Home / Politics / Policy /  Panama Papers: Team set up to probe Indians named in reports

New Delhi: The government has set up a team to investigate suspected tax evasion by Indian individuals named in the so-called Panama Papers as maintaining offshore accounts.

Names of more than 500 Indians appear in a list of individuals who paid Panama law firm Mossack Fonseca to set up offshore entities in tax havens around the world, according to an Indian Express report on Monday.

A finance ministry statement said that following orders from the prime minister, the government will form a group, including officers from the investigation unit of the Central Board of Direct Taxes, Financial Intelligence Unit, foreign tax and tax research division and the Reserve Bank of India.

“The group will monitor the flow of information in each one of the case. The government will take all necessary actions as required to get maximum information from all sources including from foreign governments to help in the investigation process," the statement added.

To be sure, not all offshore accounts are illegal and at least some of the Indians named in the report have explained that they had previously disclosed all their offshore investments.

According to The Indian Express, actor Amitabh Bachchan was appointed director of at least four shipping companies registered in offshore tax havens and set up 23 years ago. Bachchan, who has since resigned from the companies, according to the report, has not commented on the documents.

His daughter-in-law, Aishwarya Rai Bachchan, was also a director and shareholder of an offshore company, along with members of her family, before it was thought to have been wound up in 2008, according to the daily. The media adviser of the former Miss World winner has rejected the documents as “totally untrue and false".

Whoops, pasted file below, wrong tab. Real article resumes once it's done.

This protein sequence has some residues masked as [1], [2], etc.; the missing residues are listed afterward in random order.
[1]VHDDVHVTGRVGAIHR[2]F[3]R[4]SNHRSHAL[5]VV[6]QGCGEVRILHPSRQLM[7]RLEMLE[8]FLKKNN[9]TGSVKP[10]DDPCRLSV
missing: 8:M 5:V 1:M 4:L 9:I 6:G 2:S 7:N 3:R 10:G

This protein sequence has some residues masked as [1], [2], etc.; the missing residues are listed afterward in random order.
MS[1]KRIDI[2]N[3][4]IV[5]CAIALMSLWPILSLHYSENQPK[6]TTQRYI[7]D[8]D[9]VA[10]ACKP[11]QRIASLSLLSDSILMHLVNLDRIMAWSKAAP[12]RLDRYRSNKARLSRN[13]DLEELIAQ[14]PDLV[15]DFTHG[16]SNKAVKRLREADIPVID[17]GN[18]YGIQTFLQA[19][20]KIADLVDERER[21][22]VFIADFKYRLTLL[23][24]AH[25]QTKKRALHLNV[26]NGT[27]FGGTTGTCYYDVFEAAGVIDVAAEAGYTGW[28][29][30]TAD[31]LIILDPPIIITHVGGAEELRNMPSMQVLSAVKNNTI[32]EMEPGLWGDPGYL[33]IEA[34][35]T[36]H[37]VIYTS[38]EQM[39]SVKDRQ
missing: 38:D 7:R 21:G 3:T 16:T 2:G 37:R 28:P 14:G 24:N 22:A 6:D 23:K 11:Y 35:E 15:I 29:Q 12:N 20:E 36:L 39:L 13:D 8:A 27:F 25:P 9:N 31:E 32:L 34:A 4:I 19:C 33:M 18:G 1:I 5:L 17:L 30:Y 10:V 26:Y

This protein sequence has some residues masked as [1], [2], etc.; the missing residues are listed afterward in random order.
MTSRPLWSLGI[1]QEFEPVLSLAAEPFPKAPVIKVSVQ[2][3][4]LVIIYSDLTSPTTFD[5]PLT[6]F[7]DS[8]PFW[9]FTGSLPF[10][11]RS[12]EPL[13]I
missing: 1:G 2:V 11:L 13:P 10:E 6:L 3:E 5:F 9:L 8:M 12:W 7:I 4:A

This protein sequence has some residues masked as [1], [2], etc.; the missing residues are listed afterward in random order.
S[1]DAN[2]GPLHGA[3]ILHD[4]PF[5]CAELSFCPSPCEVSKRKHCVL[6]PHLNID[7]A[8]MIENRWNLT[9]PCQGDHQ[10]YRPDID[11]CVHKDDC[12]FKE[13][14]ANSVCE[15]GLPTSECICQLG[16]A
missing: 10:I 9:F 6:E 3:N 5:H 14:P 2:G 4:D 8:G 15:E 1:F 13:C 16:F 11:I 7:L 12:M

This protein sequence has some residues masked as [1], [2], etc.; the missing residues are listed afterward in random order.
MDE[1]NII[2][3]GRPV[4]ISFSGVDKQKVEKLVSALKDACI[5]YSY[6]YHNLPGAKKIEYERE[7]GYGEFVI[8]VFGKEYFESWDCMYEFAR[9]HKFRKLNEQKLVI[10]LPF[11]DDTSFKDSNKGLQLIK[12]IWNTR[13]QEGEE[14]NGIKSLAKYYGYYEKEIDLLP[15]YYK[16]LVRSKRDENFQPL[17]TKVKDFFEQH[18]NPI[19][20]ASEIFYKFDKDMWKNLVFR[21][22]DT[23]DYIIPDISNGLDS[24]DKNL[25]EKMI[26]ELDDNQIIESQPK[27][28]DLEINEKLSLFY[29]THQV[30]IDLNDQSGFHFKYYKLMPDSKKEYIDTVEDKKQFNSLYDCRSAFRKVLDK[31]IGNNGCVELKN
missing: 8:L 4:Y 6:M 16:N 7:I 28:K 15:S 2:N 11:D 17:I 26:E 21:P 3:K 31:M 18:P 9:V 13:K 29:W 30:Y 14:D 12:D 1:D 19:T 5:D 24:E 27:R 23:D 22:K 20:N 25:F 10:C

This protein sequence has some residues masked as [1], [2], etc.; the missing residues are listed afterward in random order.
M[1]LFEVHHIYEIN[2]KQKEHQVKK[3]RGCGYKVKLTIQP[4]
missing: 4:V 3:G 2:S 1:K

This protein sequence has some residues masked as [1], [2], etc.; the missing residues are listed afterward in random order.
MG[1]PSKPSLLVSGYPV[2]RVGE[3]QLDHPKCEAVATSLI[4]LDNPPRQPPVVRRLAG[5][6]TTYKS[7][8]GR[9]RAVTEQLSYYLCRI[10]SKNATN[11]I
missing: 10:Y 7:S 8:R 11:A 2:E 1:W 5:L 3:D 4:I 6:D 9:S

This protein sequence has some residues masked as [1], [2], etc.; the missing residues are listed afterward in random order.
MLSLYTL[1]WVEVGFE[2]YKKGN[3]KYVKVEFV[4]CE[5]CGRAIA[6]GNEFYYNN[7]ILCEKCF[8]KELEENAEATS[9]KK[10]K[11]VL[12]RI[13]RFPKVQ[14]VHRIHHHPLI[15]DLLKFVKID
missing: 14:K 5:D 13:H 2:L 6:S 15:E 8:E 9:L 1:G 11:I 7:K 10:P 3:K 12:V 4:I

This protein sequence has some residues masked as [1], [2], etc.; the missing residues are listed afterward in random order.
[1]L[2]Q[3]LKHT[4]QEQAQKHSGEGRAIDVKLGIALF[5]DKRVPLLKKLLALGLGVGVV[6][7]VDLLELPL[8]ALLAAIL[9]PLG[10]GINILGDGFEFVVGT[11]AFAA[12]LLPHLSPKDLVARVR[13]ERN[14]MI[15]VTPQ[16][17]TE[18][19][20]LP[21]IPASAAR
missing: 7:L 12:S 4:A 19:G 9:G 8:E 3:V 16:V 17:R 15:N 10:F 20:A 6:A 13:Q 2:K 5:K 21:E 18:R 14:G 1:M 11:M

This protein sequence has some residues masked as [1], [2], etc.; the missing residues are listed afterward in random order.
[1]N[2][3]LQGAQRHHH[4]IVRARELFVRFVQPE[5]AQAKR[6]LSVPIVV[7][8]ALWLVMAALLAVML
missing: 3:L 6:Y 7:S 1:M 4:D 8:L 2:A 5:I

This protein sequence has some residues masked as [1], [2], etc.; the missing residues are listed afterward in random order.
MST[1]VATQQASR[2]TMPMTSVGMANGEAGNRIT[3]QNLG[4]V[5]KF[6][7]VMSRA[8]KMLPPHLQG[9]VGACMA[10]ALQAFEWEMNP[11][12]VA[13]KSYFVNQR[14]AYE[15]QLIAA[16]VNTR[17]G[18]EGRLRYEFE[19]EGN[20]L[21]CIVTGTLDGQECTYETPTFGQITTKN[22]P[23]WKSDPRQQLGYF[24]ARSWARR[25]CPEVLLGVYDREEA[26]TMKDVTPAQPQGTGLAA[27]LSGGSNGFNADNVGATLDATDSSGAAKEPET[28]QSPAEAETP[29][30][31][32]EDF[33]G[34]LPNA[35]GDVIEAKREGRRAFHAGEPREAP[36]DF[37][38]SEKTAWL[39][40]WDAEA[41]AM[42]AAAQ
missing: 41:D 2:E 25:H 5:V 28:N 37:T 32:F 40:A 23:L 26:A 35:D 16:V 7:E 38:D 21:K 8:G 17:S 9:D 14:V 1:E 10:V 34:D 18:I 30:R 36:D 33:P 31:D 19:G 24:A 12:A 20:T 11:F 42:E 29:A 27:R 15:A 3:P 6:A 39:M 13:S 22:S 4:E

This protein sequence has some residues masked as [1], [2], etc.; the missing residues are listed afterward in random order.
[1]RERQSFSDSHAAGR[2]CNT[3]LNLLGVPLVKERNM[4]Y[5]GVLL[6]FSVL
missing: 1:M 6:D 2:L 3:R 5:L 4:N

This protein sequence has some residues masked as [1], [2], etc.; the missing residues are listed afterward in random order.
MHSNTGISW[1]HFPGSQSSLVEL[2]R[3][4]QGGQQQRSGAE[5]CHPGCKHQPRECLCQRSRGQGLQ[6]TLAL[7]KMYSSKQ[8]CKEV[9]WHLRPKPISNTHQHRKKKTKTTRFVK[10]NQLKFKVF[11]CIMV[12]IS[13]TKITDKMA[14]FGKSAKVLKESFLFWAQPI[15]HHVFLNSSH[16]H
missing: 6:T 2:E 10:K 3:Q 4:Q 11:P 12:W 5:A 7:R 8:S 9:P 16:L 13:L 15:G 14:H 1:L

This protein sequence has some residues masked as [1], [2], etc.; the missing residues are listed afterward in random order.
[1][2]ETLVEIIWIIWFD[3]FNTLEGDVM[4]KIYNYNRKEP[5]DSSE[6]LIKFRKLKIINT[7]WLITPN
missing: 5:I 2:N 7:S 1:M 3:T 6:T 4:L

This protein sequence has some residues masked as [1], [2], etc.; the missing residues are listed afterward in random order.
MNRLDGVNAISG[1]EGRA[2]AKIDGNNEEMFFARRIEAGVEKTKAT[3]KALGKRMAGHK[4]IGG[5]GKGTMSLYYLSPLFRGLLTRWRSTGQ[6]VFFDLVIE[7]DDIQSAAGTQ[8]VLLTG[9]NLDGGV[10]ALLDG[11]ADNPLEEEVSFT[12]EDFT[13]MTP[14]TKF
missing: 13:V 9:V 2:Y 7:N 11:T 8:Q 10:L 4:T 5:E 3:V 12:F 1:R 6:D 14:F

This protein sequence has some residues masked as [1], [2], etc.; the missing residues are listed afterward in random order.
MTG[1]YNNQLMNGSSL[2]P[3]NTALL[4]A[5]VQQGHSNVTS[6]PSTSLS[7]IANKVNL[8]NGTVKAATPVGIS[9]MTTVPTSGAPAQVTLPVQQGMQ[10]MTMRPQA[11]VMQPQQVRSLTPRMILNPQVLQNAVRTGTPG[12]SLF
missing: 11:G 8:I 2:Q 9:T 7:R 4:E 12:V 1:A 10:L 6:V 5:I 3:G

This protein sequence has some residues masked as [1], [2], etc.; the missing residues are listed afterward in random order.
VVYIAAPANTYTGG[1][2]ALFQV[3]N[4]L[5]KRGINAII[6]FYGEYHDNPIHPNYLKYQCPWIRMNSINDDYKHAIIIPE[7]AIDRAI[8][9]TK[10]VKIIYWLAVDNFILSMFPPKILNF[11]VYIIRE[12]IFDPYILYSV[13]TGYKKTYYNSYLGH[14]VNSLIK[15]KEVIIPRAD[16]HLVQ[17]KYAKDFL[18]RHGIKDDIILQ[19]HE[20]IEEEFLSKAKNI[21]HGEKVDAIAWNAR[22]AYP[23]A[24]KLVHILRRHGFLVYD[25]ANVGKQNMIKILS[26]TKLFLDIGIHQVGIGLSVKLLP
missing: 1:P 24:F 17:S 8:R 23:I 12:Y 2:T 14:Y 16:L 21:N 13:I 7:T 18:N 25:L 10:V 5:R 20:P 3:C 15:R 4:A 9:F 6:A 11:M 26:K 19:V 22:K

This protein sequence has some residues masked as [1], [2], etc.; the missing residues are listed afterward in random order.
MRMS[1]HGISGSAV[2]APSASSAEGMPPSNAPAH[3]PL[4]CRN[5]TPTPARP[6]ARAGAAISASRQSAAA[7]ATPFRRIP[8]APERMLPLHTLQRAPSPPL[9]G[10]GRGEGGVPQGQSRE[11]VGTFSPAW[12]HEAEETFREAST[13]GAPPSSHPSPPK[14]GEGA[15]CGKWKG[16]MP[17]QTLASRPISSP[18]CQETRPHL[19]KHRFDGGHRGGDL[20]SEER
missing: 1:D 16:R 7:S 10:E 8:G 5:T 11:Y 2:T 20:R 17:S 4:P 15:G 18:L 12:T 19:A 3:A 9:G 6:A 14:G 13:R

DLF Ltd promoter K.P. Singh, whose name appears in the Panama Papers along with those of relatives, also denied any wrongdoing. Another magnate who figures in the report, Onkar Kanwar, too denied breaking any laws through a spokesperson for his company, Apollo Tyres Ltd.

DLF shares fell 1.82% on Monday, while Apollo Tyres fell 1.81% even as the benchmark Sensex rose 0.51%.

Senior counsel Harish Salve told Legally India that including his name in the reports was unfair, since his use of a British Virgin Islands-based (BVI) shell company was legal and was declared in his tax returns. He had told the Indian Express in a statement that all three BVI firms he had been involved with had zero revenues and were inactive.

He said: “That (Express) reply was sent from Paris. After coming back to India, I have checked and all my investments are appropriately disclosed in my tax return of 2013—they (Express) had asked me for 2012. (The) March 2013 returns were obliged to carry disclosures, and my returns had all the assets and investments disclosed. Assessments are complete."

Salve said that he had never had any bank account in the BVI, but only set up a company there when he wanted to invest in the UK. “I was advised that making investment in and from UK may render me a tax resident in UK, so I set up a company in BVI in 2012," he said, intending to move his portfolio there from the UK. “But since 2014, as I became a tax resident of the UK, I abandoned the idea."

Salve had joined London’s elite Blackstone Chambers of barristers in 2013, often working from the UK on arbitrations during India’s court vacations, and said he has since then paid taxes in both the UK and India.